Even beyond those crime statistic is what happens to your everyday individual who isn’t busy committing crimes. According to the ACLU, New York City’s Stop & Frisk program has some interesting statistics:

In the first half of 2014, New Yorkers were stopped by the police 27,527 times.
22,682 were totally innocent (82 percent).
14,549 were black (53 percent).
7,662 were Latino (28 percent).
3,363 were white (12 percent).

Imagine just going about your day and being stopped by the police because you’re being profiled.  It happens much more often that you think.  Driving a new car like my fiance?  We’ve had police officers tell him that our new car was reported stolen so they needed to search our car – not once, but three times in the past two years.  My step-father walking up the stairs to our home after a long day of work was clearly breaking and entering his own home with his keys.  My brother?  I won’t talk about how happy I was that he made it to age 30.  He’s taken to turning on his phone’s voice recorder every time he’s stopped by the police.  None of the men in my family have ever committed a crime nor have they been arrested, but they have all been harassed multiple times.

This is the reason for the severe distrust that exists among the black community when dealing with police officers in general.  Every family has a story of ill treatment of a member of their family, and it breeds distrust.  When video emerges of someone being shot in the back while laying face down on a train platform, or someone being choked to death by a police officer while saying that they can’t breathe, we harken back to the experiences of our own family members.  These men – the ones who look like us and sound like us – remind us of our own families and it makes us angry.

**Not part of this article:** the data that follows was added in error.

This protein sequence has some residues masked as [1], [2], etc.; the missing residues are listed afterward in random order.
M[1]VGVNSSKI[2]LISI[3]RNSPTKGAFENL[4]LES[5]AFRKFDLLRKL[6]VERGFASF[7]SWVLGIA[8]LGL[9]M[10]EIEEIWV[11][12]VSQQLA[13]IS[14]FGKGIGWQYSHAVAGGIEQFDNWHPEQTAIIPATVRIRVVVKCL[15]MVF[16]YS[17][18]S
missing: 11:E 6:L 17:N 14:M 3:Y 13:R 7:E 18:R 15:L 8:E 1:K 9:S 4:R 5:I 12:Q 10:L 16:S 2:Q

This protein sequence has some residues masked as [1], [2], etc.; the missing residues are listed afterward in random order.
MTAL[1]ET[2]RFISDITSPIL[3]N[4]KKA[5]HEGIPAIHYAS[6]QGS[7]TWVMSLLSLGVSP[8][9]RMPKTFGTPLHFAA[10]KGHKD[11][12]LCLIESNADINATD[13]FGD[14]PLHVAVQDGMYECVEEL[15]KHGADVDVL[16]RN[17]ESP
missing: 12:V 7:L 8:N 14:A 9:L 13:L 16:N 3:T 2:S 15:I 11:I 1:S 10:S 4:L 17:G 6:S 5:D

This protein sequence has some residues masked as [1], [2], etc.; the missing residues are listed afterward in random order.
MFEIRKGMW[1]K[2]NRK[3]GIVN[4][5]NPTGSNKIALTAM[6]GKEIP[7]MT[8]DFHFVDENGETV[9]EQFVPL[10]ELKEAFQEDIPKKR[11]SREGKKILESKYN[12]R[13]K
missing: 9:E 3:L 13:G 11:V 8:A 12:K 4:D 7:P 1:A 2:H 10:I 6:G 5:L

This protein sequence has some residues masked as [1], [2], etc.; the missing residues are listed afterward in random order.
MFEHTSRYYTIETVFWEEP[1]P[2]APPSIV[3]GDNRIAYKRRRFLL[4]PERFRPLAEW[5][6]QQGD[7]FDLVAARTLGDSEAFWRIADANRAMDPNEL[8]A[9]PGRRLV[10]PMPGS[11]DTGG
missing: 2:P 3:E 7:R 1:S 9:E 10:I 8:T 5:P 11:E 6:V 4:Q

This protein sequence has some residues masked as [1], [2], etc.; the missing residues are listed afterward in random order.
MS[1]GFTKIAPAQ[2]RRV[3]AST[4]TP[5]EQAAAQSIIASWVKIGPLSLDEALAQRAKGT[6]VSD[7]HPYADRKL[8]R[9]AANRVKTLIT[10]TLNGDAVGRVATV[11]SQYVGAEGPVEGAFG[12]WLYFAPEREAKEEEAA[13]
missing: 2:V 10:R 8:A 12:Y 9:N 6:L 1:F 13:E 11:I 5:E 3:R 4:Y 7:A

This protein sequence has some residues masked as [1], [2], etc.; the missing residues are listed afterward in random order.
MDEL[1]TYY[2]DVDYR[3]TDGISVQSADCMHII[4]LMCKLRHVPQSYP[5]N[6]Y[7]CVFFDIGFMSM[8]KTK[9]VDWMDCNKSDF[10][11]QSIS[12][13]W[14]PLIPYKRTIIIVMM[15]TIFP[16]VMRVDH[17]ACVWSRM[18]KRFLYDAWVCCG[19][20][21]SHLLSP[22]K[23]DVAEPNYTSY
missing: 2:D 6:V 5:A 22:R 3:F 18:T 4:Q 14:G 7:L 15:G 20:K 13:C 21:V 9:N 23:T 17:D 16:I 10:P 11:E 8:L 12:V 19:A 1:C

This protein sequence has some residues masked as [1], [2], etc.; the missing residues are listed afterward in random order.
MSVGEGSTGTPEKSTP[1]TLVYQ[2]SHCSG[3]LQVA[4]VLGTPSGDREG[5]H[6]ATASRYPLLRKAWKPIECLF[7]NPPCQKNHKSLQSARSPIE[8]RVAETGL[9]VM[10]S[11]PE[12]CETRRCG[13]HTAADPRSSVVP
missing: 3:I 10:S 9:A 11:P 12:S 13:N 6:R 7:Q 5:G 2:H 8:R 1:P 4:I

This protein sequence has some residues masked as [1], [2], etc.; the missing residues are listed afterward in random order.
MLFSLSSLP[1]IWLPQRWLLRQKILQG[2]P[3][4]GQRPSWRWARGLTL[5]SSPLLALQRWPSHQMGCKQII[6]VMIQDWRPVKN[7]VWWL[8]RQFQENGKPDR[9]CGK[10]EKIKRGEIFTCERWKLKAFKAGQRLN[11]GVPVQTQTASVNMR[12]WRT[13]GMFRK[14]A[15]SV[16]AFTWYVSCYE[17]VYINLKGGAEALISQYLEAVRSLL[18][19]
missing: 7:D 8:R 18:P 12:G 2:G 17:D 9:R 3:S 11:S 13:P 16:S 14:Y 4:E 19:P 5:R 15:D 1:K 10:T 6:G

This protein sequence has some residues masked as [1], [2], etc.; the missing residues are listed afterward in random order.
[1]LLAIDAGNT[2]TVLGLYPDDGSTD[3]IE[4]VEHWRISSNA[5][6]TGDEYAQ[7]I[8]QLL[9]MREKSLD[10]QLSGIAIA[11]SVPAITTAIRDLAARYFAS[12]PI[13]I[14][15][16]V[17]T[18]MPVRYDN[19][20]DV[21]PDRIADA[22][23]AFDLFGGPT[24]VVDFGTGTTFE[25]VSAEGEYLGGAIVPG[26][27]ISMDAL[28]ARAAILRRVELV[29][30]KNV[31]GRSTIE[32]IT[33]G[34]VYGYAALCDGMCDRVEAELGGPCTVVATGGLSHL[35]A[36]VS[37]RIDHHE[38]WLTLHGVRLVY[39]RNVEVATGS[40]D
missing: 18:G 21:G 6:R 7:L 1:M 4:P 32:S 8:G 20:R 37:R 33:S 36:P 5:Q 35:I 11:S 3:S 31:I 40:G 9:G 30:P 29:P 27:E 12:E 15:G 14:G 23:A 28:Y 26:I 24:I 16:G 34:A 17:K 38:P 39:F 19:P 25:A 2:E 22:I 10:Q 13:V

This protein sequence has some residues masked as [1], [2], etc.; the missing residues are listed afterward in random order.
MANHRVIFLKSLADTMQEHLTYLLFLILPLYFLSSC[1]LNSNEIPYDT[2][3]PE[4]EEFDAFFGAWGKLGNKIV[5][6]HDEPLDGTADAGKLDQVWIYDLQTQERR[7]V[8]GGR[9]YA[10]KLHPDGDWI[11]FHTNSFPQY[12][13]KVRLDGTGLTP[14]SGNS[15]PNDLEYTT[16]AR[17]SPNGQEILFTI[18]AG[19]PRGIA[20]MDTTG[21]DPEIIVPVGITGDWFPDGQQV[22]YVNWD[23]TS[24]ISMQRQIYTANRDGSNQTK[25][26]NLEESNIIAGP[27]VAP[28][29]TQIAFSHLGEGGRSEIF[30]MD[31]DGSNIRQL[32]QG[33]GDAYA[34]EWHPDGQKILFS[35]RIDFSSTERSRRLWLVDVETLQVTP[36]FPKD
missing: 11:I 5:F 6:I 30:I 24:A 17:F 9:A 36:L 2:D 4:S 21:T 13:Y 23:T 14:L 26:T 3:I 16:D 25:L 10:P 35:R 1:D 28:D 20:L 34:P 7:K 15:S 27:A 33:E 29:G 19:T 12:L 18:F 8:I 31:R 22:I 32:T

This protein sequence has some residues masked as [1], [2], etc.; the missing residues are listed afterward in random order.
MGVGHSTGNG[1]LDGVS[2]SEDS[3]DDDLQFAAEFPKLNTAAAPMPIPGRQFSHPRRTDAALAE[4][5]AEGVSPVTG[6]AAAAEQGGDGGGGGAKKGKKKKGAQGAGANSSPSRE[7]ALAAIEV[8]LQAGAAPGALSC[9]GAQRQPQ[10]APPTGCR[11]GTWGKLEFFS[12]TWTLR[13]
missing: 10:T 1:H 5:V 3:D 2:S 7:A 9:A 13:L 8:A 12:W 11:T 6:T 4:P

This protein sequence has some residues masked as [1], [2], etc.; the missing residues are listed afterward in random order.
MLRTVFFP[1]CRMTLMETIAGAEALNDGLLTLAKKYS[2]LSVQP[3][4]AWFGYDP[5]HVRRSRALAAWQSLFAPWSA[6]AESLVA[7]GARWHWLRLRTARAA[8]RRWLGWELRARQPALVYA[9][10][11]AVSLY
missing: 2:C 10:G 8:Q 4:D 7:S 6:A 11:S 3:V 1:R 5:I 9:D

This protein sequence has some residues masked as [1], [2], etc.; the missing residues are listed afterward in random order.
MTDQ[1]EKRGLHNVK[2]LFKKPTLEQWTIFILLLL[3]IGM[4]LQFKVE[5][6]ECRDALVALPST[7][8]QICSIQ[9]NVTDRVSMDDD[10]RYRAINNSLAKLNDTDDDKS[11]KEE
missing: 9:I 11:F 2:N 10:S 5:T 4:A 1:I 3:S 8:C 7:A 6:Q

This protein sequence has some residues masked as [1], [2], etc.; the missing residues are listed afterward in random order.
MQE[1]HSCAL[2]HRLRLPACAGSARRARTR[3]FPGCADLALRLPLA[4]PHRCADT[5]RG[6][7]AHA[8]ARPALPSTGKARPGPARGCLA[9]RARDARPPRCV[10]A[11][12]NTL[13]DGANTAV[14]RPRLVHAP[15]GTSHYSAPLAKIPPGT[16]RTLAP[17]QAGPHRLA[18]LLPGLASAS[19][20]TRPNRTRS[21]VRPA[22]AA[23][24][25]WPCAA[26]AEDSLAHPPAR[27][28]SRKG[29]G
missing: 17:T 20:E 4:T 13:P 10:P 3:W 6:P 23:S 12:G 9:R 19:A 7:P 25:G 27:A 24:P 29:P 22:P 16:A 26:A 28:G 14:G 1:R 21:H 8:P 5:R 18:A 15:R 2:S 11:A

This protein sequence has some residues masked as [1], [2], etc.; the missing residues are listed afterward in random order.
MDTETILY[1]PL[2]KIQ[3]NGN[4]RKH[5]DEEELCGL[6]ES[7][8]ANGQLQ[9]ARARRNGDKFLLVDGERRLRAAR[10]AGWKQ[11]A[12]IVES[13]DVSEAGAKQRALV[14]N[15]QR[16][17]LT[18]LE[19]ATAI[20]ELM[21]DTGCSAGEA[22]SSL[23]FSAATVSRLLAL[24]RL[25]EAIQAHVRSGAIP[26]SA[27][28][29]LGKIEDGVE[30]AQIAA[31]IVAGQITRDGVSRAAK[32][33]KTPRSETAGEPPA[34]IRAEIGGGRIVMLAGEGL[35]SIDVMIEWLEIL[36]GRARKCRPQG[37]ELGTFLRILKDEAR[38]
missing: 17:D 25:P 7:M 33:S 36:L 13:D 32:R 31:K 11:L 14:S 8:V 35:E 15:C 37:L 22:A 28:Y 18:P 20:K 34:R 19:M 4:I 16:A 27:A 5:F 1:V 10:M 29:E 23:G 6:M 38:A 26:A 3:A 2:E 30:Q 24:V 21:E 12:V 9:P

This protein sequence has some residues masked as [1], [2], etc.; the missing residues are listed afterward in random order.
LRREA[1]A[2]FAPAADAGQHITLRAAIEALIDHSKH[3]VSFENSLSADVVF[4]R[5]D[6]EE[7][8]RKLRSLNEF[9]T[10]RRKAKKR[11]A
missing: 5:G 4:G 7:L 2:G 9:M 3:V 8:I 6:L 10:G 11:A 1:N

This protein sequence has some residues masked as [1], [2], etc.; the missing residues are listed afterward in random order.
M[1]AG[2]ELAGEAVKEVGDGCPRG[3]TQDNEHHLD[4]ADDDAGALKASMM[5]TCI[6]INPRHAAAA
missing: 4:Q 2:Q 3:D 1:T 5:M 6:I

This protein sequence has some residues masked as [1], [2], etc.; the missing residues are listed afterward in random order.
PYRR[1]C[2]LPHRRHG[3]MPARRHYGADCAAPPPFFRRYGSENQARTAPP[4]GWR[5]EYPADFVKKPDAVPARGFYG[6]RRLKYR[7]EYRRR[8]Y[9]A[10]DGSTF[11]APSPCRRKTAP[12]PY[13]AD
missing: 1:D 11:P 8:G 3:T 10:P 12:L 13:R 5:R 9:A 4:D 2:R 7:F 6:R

As our world grows smaller through social media and a 24 hour world news cycle, it becomes more difficult to hide behind an excuse for the black experience with police officers, but  we also need to own our own truth.  We do need to understand that the police offers are there to protect us from those of us who quite often are committing crimes against each other .  It is not my job to protect a criminal, but it’s also not the job of police officers to shoot people down in the streets as if they are rabid animals either.

We need to begin conversations with the officers who serve within our communities so that they understand our point of view.  We also need to give these officers the ability to explain their sides of the story, after all, they want to go home to their families too. Ferguson is more than just Mike Brown.  Ferguson is about all of us and how we can change what goes on in our own communities.  It may begin with violence, but it needs to end with a strong unified voice, regardless of color.

Peaceful Protest (Reuters/Lucas Jackson)

Source: Reuters/Lucas Jackson

Sandy Smith
Latest posts by Sandy Smith (see all)

About the Author

- Sandy Smith is the founder of the peer acclaimed personal finance blog, Yes, I Am Cheap where she shares winning strategies for reducing debt. You can find Sandy all around the internet taking about getting you out of debt and helping others establish small businesses. She is also the founder of Colorful Money Magazine.

Displaying 1 Comments
Have Your Say
  1. Michelle says:

    Thank you for this post Sandy.

Leave a comment

XHTML: You can use these html tags: <a href="" title=""> <abbr title=""> <acronym title=""> <b> <blockquote cite=""> <cite> <code> <del datetime=""> <em> <i> <q cite=""> <s> <strike> <strong>


Did you know?

African Americans are significantly more likely to have some type of debt (94%) compared with the general population (82%). Credit card debt, student loan debt, and personal loans are all significantly higher in the African American community.

Source: Prudential’s 2013 "African American Financial Experience" study